This volume has its origin in the 14th University of South Africa Classics Colloquium in which the topic and title of the event were inspired by Josiah Ober’s seminal work Mass and Elite in Democratic Athens (1989). Indeed the influence this work has had on later research in all aspects of the Greek and Roman world is reflected by the diversity of the papers collected here, which take their cue and starting point from the argument that, in Ober’s words (1989, 338): ‘Rhetorical communication between masses and elites... was a primary means by which the strategic ends of social stability and political order were achieved.’ However, the contributors to the volume have also sought to build further on such conclusions and to offer new perceptions about a spread of issues affecting mass and elite interaction in a far wider number of locations around the ancient Mediterranean over a much longer chronological span. Thus the conclusions here suggest that once the concept of mass and elite was established in the minds of Greeks and later Romans it became a universal component of political life and from there was easily transferred to economic activity or religion. In casting the net beyond the confines of Athens (although the city is also represented here) to – amongst others – Syracuse, the cities of Asia Minor, Pompeii and Rome, and to literary and philosophical discourse, in each instance that interplay between the wider body of the community and the hierarchically privileged can be shown to have governed and directed the thoughts and actions of the participants.
Table of Contents
Preface: Richard Evans (University of South Africa)
Notes on Contributors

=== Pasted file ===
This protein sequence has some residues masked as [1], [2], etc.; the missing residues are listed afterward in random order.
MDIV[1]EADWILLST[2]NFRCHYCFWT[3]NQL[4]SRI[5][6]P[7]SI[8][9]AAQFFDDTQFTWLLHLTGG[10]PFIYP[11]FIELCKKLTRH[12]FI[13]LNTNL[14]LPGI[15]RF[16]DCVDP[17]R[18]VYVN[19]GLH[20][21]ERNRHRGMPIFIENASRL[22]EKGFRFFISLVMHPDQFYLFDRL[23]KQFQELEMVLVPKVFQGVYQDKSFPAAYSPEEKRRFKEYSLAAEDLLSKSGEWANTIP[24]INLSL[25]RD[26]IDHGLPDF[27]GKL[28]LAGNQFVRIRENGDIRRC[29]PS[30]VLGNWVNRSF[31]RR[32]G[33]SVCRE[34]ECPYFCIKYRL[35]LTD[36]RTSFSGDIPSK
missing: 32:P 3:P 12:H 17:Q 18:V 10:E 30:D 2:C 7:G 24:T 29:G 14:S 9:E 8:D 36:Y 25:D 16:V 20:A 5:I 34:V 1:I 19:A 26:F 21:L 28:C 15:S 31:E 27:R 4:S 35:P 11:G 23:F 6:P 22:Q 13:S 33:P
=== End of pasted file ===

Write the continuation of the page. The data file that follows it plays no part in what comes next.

Chapter 1: Josiah Ober (Stanford University)
Mass and Elite Revisited
Chapter 2: Matthew Trundle (University of Auckland)
Coinage and Democracy: Economic Redistribution as the Basis of Democratic Athens
Chapter 3: Luca Sansone di Campobianco (University of KwaZulu-Natal, Durban)
The frame of mind of εὐταξία
Chapter 4: Philip Bosman (University of South Africa)
Ancient Cynicism: For the Elite or for the Masses?
Chapter 5: Richard Evans (University of South Africa)
Livy on Mass and Elite Interaction in Syracuse in 214 BC: Libertas, Multitudo, Uxores
Chapter 6: Loonis Logghe (University of Ghent)
Plebeian Agency in the Later Roman Republic
Chapter 7: Suzanne Sharland (University of KwaZulu-Natal, Durban)
Mass and Elite in the poetry of Horace: Populating Satire 1.6
Chapter 8: Lisa Marie Mignone (Brown University)
Living in Republican Rome: Shanty Metropolis
Chapter 9: Clifford Ando (University of Chicago)
City, village, sacrifice: The political economy of religion in the early Roman Empire
Chapter 10: John Hilton (University of KwaZulu-Natal, Durban)
Crowds and Power: The Misopogon of the Emperor Julian and Aethiopica of Heliodorus
Chapter 11: Hartmut Ziche (University of the Antilles/Johannesburg)
From Mass to Elite in the Later Roman Empire
Chapter 12: Nicholas Baker-Brian (Cardiff University)
Mass and Elite in Late Antique Religion: The Case of Manichaeism
Richard Evans has taught at the University of South Africa, Pretoria, and the University of Cardiff, UK. His research has focussed on the political and military history of Greece and Rome, and the ancient topography of Sicily and Magna Graecia. His publications include histories of Syracuse (2009 and 2016) and Pergamum (2012), a political biography of Gaius Marius (1994), a study of Roman imperialism in the eastern Mediterranean (2011) and studies of significant battles and sieges of antiquity (2013 and 2015). He is currently Honorary Research Fellow in the Department of Biblical and Ancient Studies at the University of South Africa.
"The variety and broad range of topics that are being covered in this stimulating and interesting volume demonstrate the enormous diversity of research on masses and elites. On the one hand, the volume brings out the opportunities for multi-disciplinary approaches while on the other hand the classical philological approach via the ancient sources shows its vitality and continues to be necessary. On the whole, the volume presents various initial steps towards new interpretations and points to new avenues for future research, for which it deserves our close scholarly attention."
- Daniëlle Slootjes, Radboud University Nijmegen, The Netherlands, Bryn Mawr Classical Review 2018